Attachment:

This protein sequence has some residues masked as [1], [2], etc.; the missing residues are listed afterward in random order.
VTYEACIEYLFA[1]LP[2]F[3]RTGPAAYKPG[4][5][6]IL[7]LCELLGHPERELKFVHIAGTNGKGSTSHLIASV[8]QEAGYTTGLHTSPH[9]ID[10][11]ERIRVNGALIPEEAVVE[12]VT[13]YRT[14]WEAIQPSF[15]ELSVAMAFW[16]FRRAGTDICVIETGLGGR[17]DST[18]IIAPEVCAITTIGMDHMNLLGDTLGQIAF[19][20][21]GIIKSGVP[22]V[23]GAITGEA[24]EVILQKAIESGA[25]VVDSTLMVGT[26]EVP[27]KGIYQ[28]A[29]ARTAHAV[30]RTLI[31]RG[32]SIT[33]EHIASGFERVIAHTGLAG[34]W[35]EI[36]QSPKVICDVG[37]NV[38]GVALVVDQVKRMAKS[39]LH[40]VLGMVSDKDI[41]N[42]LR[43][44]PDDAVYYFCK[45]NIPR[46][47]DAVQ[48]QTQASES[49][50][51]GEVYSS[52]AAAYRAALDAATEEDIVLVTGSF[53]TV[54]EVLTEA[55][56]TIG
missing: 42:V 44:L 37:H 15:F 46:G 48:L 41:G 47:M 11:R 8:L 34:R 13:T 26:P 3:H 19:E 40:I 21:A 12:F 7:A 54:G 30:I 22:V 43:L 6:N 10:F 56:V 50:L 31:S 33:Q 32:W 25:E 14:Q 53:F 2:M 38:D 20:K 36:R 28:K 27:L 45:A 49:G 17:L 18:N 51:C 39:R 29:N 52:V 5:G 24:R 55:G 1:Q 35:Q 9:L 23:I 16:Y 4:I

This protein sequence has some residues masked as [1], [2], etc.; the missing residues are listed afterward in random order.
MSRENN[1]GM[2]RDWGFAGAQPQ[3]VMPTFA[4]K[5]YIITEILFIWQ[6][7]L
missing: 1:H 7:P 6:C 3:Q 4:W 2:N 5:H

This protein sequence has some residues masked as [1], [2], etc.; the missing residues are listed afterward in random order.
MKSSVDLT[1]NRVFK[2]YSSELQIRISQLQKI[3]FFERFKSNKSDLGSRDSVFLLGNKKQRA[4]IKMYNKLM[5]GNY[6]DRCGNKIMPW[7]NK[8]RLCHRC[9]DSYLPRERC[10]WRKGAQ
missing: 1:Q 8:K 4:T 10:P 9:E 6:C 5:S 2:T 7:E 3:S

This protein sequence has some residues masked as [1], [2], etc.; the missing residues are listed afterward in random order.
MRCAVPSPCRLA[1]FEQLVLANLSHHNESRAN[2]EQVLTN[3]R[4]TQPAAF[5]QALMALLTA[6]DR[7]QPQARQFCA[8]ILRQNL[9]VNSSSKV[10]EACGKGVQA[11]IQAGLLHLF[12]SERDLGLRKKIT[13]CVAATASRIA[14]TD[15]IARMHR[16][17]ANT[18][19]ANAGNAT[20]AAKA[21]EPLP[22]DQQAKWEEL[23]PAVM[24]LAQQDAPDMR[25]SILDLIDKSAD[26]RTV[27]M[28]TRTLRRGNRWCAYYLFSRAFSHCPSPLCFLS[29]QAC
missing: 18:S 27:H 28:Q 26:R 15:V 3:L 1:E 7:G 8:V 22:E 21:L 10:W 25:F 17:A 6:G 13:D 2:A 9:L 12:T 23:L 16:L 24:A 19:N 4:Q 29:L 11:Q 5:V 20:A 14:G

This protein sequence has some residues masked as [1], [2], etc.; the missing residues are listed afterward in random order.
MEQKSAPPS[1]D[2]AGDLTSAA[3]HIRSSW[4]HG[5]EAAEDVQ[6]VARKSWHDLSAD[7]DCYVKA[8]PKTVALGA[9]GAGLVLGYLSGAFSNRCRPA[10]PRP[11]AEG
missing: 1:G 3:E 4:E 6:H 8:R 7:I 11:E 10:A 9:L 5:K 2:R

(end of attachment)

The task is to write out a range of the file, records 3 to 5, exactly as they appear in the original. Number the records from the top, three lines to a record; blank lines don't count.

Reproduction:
This protein sequence has some residues masked as [1], [2], etc.; the missing residues are listed afterward in random order.
MKSSVDLT[1]NRVFK[2]YSSELQIRISQLQKI[3]FFERFKSNKSDLGSRDSVFLLGNKKQRA[4]IKMYNKLM[5]GNY[6]DRCGNKIMPW[7]NK[8]RLCHRC[9]DSYLPRERC[10]WRKGAQ
missing: 1:Q 8:K 4:T 10:P 9:E 6:C 5:S 2:T 7:E 3:S

This protein sequence has some residues masked as [1], [2], etc.; the missing residues are listed afterward in random order.
MRCAVPSPCRLA[1]FEQLVLANLSHHNESRAN[2]EQVLTN[3]R[4]TQPAAF[5]QALMALLTA[6]DR[7]QPQARQFCA[8]ILRQNL[9]VNSSSKV[10]EACGKGVQA[11]IQAGLLHLF[12]SERDLGLRKKIT[13]CVAATASRIA[14]TD[15]IARMHR[16][17]ANT[18][19]ANAGNAT[20]AAKA[21]EPLP[22]DQQAKWEEL[23]PAVM[24]LAQQDAPDMR[25]SILDLIDKSAD[26]RTV[27]M[28]TRTLRRGNRWCAYYLFSRAFSHCPSPLCFLS[29]QAC
missing: 18:S 27:H 28:Q 26:R 15:V 3:L 1:E 7:G 8:V 22:E 21:L 10:W 25:F 17:A 6:G 13:D 2:A 9:L 12:T 23:L 16:L 24:A 19:N 4:Q 29:L 11:Q 5:V 20:A 14:G

This protein sequence has some residues masked as [1], [2], etc.; the missing residues are listed afterward in random order.
MEQKSAPPS[1]D[2]AGDLTSAA[3]HIRSSW[4]HG[5]EAAEDVQ[6]VARKSWHDLSAD[7]DCYVKA[8]PKTVALGA[9]GAGLVLGYLSGAFSNRCRPA[10]PRP[11]AEG
missing: 1:G 3:E 4:E 6:H 8:R 7:I 11:E 10:A 9:L 5:K 2:R